Opinion | Susan Knopf: Border justice

Last week I traveled to El Paso, Texas, and Juarez, Mexico, with the National Council of Jewish Women Colorado Section. It’s the oldest Colorado women’s philanthropy, founded in 1893.

For the record, you don’t have to be a woman, or Jewish, to belong to the National Council of Jewish Women. You just have to believe in human rights and the dignity of others. We went to the border to find out how can we help protect women and children.

First, you need to understand the issues and the process. We visited a U.S. Immigration and Customs Enforcement detention center, watched a federal asylum hearing, spoke to Border Patrol representatives, and visited two church-supported shelters — one in Juarez and one in El Paso. Several leaders came to educate us at Abara — our hosts and the ones who arranged this profoundly interesting trip.

Abara works to create narrative, systemic and personal change through their border encounter trips. What stops us from making needed changes is our fear and emotional narratives that amplify fear, rather than facts.

Last week’s column highlighted a typical erroneous narrative that works against immigration reform. Many people believe immigrants are criminals, part of the drug trade, carry disease and come here to be a financial burden. The World Economic Forum says immigrants are 80% more likely to become entrepreneurs who hire workers and build the economy.

Unfortunately, we have militant elements on the far right who are still protesting waves of immigrants who have been here a hundred years. Remember Charlottesville, Virginia?, Virginia? “Jews will not replace us.” According to the FBI, Jews are victims of more than 60% of religiously motivated hate crime.

When we hear people passionately try to arouse fear about immigration, keep in mind where they are coming from. Look for factual information. Why wouldn’t we want to expand our economy?

Why wouldn’t we make our system, our ports of entry, centers of efficiency and commerce? Think of an amusement park or airport. These are places where thousands of people are processed daily. We can do this.

At the border, people are fingerprint checked. Immigrants could send those in advance, like my son did to get his visas to teach in Korea and England. Every person could be assigned a personal tax identification number upon entry. Doing these things would stop the inhumane trafficking and smuggling of people.

Last week, this column introduced you to a 21-year-old Summit County woman who made the perilous journey with her young child twice in a single year. I also spoke to a Summit County man, Jose, who escaped political persecution in Nicaragua, and made a nearly identical journey for about $24,000. Just like the woman, part was paid up front, part was a loan. Jose says his loan is now paid off.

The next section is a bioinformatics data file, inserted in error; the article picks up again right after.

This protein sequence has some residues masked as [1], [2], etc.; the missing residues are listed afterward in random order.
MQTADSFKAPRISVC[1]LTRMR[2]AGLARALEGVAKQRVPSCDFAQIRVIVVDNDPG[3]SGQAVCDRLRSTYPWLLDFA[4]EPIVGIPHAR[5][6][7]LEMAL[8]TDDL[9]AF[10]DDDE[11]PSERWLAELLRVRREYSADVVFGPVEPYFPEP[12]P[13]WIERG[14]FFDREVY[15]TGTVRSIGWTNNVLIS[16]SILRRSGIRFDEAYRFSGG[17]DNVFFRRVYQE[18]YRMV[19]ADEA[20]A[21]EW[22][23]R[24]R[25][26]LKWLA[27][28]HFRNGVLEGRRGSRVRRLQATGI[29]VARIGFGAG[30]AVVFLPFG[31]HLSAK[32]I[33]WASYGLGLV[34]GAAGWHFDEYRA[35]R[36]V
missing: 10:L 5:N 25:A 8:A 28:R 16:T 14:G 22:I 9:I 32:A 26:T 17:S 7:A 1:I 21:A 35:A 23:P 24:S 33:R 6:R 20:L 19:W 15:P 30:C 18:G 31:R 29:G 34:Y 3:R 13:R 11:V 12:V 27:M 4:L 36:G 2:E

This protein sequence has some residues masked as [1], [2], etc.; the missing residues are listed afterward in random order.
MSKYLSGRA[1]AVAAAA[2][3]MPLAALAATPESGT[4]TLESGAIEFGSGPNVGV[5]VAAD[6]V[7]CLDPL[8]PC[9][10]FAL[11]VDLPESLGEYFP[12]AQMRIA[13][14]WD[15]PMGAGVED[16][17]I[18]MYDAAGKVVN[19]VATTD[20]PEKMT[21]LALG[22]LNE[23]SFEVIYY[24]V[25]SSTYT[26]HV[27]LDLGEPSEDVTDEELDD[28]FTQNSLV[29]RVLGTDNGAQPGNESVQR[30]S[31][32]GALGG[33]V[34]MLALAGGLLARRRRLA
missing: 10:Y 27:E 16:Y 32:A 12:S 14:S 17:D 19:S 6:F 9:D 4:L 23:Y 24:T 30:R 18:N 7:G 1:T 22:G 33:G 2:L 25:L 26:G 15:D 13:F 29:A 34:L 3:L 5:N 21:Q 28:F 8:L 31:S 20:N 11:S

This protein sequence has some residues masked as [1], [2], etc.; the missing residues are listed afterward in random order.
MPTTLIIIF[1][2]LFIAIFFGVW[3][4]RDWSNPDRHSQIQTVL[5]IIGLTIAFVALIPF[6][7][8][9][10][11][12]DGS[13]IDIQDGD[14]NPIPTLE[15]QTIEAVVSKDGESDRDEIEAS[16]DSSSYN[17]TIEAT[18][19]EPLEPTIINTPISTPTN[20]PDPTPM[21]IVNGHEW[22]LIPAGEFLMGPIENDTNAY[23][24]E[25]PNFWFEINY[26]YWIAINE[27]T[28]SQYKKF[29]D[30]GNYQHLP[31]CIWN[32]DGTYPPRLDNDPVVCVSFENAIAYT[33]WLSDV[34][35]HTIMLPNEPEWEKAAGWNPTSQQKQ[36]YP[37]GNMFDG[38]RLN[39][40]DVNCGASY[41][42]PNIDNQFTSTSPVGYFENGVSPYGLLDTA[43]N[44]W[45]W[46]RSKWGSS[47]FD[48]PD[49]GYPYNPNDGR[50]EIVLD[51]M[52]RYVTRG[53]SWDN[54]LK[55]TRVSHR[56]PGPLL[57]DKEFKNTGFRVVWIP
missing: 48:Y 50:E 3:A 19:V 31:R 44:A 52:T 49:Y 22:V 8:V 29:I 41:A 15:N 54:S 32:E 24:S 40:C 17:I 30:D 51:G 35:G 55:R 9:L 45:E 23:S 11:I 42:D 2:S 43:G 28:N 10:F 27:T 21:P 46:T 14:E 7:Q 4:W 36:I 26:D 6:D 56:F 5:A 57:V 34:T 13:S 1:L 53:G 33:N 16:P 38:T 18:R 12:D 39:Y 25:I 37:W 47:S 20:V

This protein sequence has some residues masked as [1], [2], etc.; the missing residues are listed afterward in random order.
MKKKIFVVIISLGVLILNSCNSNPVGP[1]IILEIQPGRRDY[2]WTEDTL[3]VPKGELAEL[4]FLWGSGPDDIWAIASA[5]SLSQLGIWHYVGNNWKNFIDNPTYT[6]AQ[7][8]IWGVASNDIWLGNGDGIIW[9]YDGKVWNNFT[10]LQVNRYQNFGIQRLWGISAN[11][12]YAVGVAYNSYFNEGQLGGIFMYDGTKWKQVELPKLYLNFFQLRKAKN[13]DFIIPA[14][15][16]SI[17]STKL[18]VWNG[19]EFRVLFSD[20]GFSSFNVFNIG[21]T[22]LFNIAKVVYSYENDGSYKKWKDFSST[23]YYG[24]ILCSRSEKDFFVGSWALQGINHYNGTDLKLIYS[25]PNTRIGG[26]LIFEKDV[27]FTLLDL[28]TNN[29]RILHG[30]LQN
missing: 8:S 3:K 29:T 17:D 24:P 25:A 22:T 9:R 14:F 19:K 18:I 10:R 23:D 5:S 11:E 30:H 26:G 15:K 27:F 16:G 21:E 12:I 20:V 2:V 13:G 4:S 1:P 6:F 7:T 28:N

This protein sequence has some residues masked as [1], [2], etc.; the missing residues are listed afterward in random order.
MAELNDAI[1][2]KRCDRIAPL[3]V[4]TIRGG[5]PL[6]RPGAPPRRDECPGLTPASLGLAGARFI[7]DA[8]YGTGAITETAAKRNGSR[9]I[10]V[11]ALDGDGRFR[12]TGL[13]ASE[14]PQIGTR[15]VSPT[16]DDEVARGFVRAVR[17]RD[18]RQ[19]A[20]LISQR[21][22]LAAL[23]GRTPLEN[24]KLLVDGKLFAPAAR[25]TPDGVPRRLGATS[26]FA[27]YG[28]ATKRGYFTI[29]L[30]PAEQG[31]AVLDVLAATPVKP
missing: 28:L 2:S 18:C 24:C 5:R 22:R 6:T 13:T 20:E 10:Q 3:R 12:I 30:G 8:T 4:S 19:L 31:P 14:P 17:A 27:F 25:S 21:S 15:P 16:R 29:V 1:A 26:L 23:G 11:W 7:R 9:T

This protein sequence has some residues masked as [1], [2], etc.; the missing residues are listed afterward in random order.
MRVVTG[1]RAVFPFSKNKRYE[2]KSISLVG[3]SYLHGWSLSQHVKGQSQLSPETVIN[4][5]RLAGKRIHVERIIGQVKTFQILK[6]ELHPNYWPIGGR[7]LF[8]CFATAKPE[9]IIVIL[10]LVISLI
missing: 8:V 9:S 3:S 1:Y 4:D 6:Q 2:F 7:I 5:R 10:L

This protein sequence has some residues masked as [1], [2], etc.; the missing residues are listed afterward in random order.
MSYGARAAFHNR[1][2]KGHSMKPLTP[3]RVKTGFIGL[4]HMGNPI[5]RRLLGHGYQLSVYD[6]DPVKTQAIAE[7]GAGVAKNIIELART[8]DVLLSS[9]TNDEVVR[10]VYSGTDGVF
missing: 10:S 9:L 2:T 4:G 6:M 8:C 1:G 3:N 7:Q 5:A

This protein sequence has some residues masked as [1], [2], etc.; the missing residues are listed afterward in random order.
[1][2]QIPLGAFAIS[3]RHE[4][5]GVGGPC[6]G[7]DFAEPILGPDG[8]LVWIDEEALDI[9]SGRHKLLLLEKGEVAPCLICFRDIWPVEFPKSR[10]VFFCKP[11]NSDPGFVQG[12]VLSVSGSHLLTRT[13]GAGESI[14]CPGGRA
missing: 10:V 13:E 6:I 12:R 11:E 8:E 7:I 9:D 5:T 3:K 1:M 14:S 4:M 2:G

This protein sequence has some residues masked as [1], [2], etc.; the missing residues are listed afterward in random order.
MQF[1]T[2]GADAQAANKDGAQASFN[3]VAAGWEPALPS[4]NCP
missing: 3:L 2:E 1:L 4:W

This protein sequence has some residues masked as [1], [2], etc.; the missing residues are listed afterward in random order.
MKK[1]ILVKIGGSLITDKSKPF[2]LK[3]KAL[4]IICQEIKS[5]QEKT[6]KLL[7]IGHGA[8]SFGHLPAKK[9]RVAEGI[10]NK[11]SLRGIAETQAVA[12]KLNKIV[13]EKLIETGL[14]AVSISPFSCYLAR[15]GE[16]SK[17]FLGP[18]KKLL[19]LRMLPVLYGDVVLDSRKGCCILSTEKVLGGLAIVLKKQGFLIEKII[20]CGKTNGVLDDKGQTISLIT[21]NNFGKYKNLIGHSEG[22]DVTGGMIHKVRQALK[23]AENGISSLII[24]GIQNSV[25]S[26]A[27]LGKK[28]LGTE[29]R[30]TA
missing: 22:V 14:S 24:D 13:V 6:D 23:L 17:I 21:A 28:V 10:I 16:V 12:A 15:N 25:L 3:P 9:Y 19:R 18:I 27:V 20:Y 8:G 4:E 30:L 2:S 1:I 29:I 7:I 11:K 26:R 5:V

Some people are trafficked and can never pay off their loans, doing work that pays just a dollar per day. Why are we allowing criminals to siphon off money that could be added to our economy?

When you realize legal immigration waiting time in our broken system is 15-25 years, you can understand why someone would take their chances with criminals to get here and give up any hope of legal migration. What migrants care about is survival.

Global climate change is causing floods and destroying crop yields. Transnational criminal organizations are destroying life in villages and countries throughout the Americas. We are the market for their human smuggling and drugs. We are the country providing the guns fueling the chaos and violence. Why shouldn’t we be the country that accepts immigrants when they try to escape the dystopia we created?

Our country is accepting a smaller percentage of refugees than other countries. According to Pew Research, about 14% of the people living in the U.S. are foreign born, compared to Canada where 22% of their residents are foreign born. Australian residents are 28% foreign born. The United Nations World Migration Report states Europe accepts a greater number of migrants than North America.

Canada has announced it will attract 1.45 million more immigrants by 2025 to address its labor shortage. The agriculture industry, the tourism industry and many others are clamoring for more immigrants to fill jobs American citizens don’t want. The lack of workers is slowing commerce.

We must find the will to overcome fear, and prejudice against others, and take in those who will build our economy and make their homes here, just as our forebears did in the 1900s, the 1800s, the 1700s and the 1600s. Today’s immigrants are taking the same risks, and they want the same opportunities.

They are like us. They want to be a part of our country.

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